a2 Milk: The Story of the 2,200% Monster Next Door
This is the story of how a little company from New Zealand grew to become a 14 billion dollar giant, the signs that indicated a big future ahead, and the tale of one of the greatest blunders in Australian business history. It is also the story of how we can apply the principles of what I call monster hunting to our own investing, and use the lessons on our quest to find the next potential winner while it is still small and undiscovered.
The Monster next door
I first purchased my shares in a2 Milk (ASX:A2M) in late 2015. It’s been a fun ride. In just four and a half years the shares have delivered a 2,200% return for shareholders. In annualised terms that is an incredible 99% per year. Past performance is no guarantee of future returns, both for our stock selection, and the business itself. Also, as we’ll talk about later it’s been a wild ride too. Holding on required enduring multiple occasions where the share price slumped, up to 30% or more, sometimes for more than a year.
It’s no secret that A2 Milk has generated strong returns for long-term shareholders. Bloomberg even named it as the best performing stock in the world:
It may have been the decade of smartphones, on-demand everything, and Instagram memes, but the prize for the world’s best-performing stock in the MSCI World Index goes to a dairy company in New Zealand.
But what a lot of this coverage misses is an understanding of how the company did it. A2 Milk is my favourite applied example of monster hunting. It’s not because of the returns (although sure, those are nice too). It’s because of how the business delivered those returns.
This was a company that could be purchased at multiple times throughout its growth journey for a very reasonable price. Its business is simple and its customer value proposition is easy to understand. Most of all, the returns were not driven by price swings, they were primarily driven by astounding organic earnings growth.
When I first purchased shares in late 2015, the total market capitalisation of the entire company was approximately $560 million NZ dollars (note: for simplicity I will refer to NZ dollars throughout this article unless otherwise noted). In 2015, a2 Milk had recently tipped past break-even and was generating $1.2m of EBIT from $155m of revenue.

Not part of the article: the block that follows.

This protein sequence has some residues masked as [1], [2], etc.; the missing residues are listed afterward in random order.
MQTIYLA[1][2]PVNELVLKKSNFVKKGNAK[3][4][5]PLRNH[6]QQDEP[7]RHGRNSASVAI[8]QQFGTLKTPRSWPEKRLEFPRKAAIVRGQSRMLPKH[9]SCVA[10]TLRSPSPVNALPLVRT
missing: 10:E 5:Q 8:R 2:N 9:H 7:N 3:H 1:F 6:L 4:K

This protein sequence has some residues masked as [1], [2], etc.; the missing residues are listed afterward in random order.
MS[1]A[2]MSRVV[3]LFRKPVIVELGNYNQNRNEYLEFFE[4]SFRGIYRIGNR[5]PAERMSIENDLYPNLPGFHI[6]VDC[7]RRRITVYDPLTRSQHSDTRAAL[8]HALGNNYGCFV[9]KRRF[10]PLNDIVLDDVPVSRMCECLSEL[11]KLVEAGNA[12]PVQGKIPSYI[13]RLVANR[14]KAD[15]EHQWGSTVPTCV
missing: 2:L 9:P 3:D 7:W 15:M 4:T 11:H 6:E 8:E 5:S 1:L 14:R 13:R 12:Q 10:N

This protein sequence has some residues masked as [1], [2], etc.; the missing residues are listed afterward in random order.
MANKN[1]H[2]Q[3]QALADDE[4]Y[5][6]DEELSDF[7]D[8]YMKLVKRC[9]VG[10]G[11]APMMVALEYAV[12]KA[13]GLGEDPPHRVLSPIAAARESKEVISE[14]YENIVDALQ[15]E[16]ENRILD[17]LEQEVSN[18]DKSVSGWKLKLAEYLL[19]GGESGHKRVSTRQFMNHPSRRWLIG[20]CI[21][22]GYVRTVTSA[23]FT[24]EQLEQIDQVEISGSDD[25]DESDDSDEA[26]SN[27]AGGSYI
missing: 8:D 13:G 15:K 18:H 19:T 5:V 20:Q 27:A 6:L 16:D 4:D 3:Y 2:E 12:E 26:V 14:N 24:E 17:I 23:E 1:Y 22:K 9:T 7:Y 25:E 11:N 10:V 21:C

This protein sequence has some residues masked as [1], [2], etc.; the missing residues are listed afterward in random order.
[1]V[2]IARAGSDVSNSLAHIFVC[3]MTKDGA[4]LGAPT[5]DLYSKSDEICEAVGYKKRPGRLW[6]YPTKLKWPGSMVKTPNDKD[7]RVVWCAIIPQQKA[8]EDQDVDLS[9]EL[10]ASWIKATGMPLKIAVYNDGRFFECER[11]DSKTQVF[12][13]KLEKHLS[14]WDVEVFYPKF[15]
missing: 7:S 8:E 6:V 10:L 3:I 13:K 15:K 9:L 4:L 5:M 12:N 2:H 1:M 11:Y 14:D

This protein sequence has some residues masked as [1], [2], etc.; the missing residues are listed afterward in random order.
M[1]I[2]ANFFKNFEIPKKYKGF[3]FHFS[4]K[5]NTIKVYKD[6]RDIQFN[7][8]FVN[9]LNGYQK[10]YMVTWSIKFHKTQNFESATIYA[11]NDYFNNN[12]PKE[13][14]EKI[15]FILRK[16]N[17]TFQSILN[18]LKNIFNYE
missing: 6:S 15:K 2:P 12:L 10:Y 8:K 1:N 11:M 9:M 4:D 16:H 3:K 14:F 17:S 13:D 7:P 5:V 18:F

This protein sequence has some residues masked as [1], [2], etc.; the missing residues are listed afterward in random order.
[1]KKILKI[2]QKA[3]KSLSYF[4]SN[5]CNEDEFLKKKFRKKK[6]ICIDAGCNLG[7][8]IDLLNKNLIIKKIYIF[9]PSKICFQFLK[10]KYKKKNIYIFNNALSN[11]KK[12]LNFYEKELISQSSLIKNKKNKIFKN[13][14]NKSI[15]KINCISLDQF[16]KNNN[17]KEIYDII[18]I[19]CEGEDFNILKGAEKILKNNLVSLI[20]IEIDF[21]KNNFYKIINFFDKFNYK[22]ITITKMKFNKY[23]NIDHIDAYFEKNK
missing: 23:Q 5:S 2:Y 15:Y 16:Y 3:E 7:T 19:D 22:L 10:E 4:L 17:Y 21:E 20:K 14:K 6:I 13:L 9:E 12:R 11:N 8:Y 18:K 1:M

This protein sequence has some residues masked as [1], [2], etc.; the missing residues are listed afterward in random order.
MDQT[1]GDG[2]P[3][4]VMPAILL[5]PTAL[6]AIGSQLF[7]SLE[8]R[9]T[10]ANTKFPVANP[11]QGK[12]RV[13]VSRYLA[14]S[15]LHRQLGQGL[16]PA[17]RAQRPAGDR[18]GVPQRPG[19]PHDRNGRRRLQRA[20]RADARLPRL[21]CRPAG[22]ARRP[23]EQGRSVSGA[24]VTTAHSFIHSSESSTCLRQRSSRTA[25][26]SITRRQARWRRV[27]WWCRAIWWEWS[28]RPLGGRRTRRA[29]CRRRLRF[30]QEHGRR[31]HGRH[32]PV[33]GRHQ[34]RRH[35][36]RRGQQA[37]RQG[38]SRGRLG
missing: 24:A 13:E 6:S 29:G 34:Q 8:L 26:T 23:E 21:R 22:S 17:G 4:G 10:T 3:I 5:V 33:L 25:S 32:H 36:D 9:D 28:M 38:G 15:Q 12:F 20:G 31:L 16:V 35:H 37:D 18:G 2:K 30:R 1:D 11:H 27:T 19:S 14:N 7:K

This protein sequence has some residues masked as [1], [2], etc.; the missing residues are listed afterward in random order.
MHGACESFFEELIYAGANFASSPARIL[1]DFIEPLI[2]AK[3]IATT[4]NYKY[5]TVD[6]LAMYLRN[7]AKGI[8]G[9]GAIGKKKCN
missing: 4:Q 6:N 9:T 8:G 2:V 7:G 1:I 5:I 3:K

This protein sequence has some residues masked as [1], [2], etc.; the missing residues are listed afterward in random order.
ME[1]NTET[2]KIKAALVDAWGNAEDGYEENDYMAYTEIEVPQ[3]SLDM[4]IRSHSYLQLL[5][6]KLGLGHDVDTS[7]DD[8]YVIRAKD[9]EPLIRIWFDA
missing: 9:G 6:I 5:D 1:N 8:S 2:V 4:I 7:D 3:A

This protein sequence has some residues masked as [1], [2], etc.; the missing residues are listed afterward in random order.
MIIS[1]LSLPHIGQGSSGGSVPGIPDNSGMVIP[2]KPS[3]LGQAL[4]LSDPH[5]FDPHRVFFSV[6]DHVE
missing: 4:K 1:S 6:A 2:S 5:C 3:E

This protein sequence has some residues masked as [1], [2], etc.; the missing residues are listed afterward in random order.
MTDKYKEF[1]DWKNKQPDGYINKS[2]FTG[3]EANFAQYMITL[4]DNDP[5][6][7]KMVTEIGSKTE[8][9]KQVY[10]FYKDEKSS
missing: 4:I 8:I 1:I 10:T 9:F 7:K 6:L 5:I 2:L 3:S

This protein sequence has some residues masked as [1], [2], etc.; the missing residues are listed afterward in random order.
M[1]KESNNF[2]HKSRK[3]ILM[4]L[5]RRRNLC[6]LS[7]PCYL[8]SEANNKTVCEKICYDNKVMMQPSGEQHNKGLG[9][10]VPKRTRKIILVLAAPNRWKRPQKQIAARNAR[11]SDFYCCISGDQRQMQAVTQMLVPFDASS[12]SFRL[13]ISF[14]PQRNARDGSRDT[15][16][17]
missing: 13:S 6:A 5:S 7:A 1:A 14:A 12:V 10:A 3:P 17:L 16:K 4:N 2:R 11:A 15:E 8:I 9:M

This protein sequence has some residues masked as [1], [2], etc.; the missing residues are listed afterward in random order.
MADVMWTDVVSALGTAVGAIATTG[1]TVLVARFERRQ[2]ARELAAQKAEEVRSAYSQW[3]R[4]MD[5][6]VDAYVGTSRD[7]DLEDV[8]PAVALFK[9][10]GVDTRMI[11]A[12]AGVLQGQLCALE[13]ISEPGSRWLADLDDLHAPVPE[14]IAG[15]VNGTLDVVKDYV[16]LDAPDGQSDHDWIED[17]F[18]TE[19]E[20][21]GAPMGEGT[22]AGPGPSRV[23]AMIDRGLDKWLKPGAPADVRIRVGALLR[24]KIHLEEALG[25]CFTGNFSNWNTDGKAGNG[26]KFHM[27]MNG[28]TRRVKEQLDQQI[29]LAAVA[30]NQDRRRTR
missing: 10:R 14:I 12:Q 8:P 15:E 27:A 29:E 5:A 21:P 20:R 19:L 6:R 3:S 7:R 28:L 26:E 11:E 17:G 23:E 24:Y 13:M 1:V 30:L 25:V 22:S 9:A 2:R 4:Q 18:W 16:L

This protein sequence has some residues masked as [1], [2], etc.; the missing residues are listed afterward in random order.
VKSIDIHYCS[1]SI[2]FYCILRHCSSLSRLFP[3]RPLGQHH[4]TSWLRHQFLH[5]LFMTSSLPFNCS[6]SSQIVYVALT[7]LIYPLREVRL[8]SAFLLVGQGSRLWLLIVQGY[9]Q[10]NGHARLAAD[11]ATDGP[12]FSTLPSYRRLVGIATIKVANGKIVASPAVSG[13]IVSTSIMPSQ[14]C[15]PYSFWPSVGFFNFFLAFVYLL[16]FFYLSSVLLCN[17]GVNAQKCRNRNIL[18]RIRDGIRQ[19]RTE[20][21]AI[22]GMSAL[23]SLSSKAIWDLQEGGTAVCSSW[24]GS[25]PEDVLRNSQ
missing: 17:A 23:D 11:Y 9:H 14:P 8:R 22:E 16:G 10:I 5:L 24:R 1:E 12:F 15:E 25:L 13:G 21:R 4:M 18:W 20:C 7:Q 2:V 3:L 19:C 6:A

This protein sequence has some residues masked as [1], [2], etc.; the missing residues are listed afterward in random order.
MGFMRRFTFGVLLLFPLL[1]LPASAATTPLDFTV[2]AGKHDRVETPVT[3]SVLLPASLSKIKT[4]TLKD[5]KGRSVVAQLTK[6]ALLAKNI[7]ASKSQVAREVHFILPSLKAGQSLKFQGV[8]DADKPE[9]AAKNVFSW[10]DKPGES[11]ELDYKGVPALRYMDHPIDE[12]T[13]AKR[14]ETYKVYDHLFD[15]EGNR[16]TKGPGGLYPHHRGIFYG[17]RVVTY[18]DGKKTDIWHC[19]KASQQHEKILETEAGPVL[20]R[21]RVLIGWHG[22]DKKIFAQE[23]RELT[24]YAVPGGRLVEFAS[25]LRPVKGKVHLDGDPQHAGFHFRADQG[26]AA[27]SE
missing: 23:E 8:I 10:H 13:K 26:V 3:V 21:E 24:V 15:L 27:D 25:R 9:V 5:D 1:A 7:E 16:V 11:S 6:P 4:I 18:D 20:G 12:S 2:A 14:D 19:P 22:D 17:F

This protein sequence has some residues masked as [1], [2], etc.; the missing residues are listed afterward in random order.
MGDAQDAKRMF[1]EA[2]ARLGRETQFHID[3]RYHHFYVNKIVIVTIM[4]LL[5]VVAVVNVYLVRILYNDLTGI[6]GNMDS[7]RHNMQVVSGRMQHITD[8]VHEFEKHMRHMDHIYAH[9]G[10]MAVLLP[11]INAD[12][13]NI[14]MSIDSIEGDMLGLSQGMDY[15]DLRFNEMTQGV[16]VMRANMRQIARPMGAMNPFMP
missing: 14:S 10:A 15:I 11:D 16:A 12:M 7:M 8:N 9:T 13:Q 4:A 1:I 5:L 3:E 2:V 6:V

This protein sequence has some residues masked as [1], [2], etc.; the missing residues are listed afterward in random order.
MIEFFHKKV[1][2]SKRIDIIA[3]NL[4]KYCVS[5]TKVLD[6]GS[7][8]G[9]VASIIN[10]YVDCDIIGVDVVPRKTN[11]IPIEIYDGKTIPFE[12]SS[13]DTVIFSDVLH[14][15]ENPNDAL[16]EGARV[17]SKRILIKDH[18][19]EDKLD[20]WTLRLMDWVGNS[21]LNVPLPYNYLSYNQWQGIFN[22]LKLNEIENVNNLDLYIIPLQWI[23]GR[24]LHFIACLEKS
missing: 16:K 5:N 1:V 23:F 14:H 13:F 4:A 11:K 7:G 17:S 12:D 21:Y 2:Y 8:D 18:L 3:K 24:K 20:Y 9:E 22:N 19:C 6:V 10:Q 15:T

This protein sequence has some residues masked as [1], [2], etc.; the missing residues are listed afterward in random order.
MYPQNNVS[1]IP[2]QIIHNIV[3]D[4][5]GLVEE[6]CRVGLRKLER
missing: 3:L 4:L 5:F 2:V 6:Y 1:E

Fast forward to today and the business is forecast to generate $560m of EBIT this year. Approximately the same as the company’s entire market cap in 2015. Revenue is now forecast to be $1.725 billion at the midpoint of guidance. Not only that but the company now holds $618m of cold hard cash and has another $260m worth of listed investments in its supplier Synlait Milk (ASX:SM1) representing a 19.84% stake.
In five years a2 Milk increased its revenue by 1,000%, its operating profits (EBIT) by 46,000%, and now holds significantly more cash than its starting market cap.
A2 Milk exemplifies what we should be trying to achieve as investors. Finding the large dominant businesses of tomorrow while they are still small. Luck plays a role in every business success, but this wasn’t a speculative lotto ticket like a mining explorer or biotech. This was a hyper-growth consumer brand that delivered eye-watering returns from consistent and steady improvements in fundamental performance.
What’s more, these stellar returns were primarily driven by fundamental growth, not by a big increase in the multiple that investors are willing to pay. This is best illustrated by this chart of the forward p/e multiple that a2 Milk has traded at over the past five years:
Despite many commentators saying that a2 Milk was overvalued along the way, it has typically traded at a fairly reasonable valuation given the incredible growth that it is experiencing. This is not a story of a huge multiple expansion, it is a story of compounding high returns on invested capital.
How to Catch a Monster
As I wrote in How to Catch A Monster, while most of the market is mired in mediocrity, there is a small group of companies that generate insane returns for shareholders. I call these companies monsters for the way they dominate their industries and transform portfolios. A few years ago I set out to study these huge monster winners, reading books like ‘100 to 1 in the Stock Market‘ and trawling through Standard & Poors data to see if I could identify any common traits. Most importantly, I wanted to see if it was possible to identify these winners early, before they started their huge run, and the rest of the market caught on.
As I see it, there are four steps to catching a monster:
- Choose your hunting ground – avoid pretenders to the monster throne.
- Catch your monster – identify key traits.
- Watch closely – continuously monitor and sell quickly if your thesis is broken.
- Hold on – be able to stomach the volatility without selling too early.
We’ll step through each in turn, in the context of a2 Milk.
The Hunting Ground
Investing is an art of negative space. What you don’t buy is at least as important as what you do. The best investors say no to potential ideas early and often. As I wrote in The Beautifully Inefficient World of Aussie Small Caps it means saying no to a lot of companies. Thousands of companies in fact. But that process of elimination leads us to a precious few companies with very attractive underlying economics.